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A Guide Towards College Acceptance

By Samantha Simmons

Image via 246 Images of People Studying Anime.

In 2020, the number of applications sent to top tier colleges skyrocketed. High school students are taught by their teachers, parents, and peers that getting into a stable college is in fact the greatest achievement one can make in starting one’s climb to the top of their future career field. Higher education preparation is what drives schools around the country, and students are seen participating in multitudes of different clubs, studying relentlessly for standardized testing, and risking their mental stability in order to achieve the proper grades needed to earn an acceptance from their school of choice. Because mass amounts of students throughout the world choose to work towards a higher education, masses of colleges are seen denying students with great academic achievements, leaving many of us in younger generations wondering what exactly we need to achieve in our high school careers to be guaranteed a safe and secure chance at the future we have been taught by nature to strive towards.

Many younger scholars who have been accepted into prestigious schools have noted that one’s test scores and pending GPA must stand solidly in an application, but students must also thrive in an activity that is unique and rare in itself. For example, thousands of high school students across the country are involved in Student Government (SGA), meaning that college admissions denote SGA itself as an “inside the box” or “cookie cutter” program in the means of student-led extracurriculars. In participating in clubs that virtually every other student competitor participates in within the application process, students have a hard time standing in their college admissions. This in turn allows students who put time and effort into minimal clubs that stand out from the plethora of other extracurriculars to step ahead in the means of college acceptances. Some may think that in order to be admitted into college, one must find the cure to cancer, or win a Nobel Peace Prize, but the fact of the matter is that standing out within your extracurriculars is far easier than one might think.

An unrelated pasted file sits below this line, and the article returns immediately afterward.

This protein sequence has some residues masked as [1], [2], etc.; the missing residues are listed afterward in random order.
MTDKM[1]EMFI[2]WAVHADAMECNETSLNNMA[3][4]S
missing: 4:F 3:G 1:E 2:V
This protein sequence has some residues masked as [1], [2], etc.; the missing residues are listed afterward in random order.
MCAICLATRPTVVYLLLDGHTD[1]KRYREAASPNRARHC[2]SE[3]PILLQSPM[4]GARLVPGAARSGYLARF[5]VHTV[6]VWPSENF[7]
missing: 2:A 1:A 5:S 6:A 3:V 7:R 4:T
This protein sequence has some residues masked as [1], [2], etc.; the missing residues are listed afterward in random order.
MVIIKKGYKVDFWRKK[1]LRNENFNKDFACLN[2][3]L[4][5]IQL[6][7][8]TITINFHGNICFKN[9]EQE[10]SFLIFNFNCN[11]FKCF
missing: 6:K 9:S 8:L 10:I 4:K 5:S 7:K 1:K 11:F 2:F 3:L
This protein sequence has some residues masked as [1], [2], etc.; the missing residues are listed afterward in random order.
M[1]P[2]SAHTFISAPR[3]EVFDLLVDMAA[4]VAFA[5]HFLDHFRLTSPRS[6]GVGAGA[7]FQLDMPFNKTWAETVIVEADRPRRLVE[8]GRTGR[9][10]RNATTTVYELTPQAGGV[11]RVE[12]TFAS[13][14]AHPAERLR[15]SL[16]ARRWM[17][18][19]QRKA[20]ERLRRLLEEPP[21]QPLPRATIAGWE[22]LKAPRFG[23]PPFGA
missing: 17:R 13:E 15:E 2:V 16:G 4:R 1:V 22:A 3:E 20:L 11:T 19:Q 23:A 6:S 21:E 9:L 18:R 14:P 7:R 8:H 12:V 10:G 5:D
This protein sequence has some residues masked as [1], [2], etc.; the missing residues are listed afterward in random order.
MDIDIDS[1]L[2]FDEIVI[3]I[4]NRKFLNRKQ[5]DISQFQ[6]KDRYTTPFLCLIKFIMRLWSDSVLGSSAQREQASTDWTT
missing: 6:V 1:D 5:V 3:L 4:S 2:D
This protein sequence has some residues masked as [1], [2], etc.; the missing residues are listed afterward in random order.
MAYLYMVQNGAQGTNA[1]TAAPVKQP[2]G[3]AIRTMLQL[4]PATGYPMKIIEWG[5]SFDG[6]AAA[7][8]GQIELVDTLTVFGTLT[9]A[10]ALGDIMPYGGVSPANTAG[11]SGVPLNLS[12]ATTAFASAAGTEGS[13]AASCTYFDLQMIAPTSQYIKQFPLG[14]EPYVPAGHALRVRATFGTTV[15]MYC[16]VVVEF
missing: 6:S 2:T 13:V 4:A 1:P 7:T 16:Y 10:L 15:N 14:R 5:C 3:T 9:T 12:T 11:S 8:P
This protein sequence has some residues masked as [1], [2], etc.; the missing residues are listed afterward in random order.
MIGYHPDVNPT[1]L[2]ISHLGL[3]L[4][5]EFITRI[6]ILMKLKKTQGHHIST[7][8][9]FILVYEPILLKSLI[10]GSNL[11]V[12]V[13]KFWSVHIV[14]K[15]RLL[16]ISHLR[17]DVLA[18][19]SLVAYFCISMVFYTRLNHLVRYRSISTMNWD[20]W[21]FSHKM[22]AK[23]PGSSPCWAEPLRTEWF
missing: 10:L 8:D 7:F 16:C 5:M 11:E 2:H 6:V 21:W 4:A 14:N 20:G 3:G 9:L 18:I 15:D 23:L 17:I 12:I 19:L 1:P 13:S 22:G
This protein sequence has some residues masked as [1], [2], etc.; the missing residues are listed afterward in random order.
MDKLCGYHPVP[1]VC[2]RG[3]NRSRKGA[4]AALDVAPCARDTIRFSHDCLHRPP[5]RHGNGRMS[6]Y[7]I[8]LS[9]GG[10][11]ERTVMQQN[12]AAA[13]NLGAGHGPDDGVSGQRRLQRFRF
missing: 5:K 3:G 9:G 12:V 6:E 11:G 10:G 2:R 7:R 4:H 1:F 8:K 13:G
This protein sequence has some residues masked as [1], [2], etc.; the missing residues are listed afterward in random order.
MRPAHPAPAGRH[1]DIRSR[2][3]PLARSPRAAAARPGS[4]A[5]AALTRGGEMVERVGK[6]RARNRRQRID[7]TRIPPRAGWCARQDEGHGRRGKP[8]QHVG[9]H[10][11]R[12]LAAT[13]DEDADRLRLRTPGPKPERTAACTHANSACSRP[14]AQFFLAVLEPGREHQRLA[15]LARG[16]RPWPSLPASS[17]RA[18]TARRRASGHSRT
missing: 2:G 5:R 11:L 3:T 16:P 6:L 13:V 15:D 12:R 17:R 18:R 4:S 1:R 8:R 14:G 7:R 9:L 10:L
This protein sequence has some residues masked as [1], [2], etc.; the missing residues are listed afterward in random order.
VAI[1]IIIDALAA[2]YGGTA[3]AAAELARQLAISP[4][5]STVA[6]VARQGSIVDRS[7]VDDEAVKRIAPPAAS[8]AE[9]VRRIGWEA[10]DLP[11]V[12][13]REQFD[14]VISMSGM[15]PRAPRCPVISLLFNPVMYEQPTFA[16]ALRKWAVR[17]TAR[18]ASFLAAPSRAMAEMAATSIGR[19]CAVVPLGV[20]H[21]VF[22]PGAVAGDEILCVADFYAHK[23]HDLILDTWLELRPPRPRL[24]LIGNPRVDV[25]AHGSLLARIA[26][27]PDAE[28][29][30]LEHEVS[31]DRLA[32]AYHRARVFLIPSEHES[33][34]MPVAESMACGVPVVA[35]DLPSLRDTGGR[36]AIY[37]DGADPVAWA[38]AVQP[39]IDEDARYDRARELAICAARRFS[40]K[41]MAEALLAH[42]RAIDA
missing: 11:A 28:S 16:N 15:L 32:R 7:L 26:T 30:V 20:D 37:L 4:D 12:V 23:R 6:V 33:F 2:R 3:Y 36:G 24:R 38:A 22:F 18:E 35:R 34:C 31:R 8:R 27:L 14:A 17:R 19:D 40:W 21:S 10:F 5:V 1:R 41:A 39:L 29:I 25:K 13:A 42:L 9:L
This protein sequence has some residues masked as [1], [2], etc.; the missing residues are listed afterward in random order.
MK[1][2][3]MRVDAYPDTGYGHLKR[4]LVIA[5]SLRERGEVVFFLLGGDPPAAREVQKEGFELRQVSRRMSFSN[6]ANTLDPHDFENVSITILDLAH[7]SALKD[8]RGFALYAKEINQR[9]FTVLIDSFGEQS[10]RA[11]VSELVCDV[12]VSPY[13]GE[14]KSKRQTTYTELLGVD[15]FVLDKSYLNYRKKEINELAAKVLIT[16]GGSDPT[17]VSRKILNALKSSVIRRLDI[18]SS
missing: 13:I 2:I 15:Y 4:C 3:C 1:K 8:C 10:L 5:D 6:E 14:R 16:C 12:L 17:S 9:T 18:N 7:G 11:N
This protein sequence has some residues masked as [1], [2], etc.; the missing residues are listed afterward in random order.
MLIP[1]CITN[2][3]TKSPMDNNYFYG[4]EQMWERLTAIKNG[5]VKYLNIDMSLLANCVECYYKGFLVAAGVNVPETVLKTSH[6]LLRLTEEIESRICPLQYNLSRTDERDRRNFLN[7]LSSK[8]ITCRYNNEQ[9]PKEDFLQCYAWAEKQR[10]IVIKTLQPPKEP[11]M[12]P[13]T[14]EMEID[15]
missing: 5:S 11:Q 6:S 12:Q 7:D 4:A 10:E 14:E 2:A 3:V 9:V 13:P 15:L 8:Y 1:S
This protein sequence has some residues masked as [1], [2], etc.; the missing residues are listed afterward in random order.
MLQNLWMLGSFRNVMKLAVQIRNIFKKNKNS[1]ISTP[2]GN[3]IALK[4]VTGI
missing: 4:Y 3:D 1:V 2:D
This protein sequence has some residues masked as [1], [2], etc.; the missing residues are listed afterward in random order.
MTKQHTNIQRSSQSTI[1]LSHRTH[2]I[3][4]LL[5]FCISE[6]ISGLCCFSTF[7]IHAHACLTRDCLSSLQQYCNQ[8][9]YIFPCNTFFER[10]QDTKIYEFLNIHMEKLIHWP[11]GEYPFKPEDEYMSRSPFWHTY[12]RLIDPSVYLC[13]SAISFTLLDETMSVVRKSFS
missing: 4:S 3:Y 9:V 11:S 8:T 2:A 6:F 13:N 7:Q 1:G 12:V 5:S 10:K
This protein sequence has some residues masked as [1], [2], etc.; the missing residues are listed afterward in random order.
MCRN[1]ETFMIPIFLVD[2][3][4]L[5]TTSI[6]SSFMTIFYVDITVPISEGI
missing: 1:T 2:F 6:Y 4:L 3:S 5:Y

For example, students can stand out from the crowd of applicants by starting a student-led club in the means of activism and teaching one’s school community about the importance of equality and environmentalism. Winning Nationals at a Speech and Debate competition, getting published in a magazine, or creating a local charity are all unique tasks that can easily set you apart from the thousands of other college applicants you are competing against for a spot at any given university. Instead of partaking in 15 different high school clubs, focus on pushing forward to great heights in just a few. This is the Philosophy of Gohar Khan, an MIT student who uses social media to inform highschool students of the rights and wrongs of applying to college. Khan notes to budding Gen-Z students that colleges tend to appreciate major student success in one activity they partake in, rather than an average student performance in multitudes of basic clubs.

College acceptance rates are at an all time low this application season, so standardized test scores are equally as important as electives when forming your college application. It is important that one takes advantage of online resources such as Khan Academy for free SAT preparation geared towards helping students achieve the best score possible on the SAT, and ACT.

Pictured above, Sal Khan, founder of Khan academy. Image via The Jakarta Post.

Before forming a goal score on an individualized standardized test, be sure to research the average scores on the SAT and ACT at your selected colleges that you apply to. From there, shoot to score at least two points above the average score at that said university, in order to stay ahead of the curve on application day.

Finally, it is important to remember to enjoy life as a highschool student while on the road to academic success. Though the requirements for college acceptances may seem out of reach and overwhelming, high school success is not impossible. As said in a popular movie by the name of High School Musical, “We're all in this together.”

Written by writer Samantha Simmons


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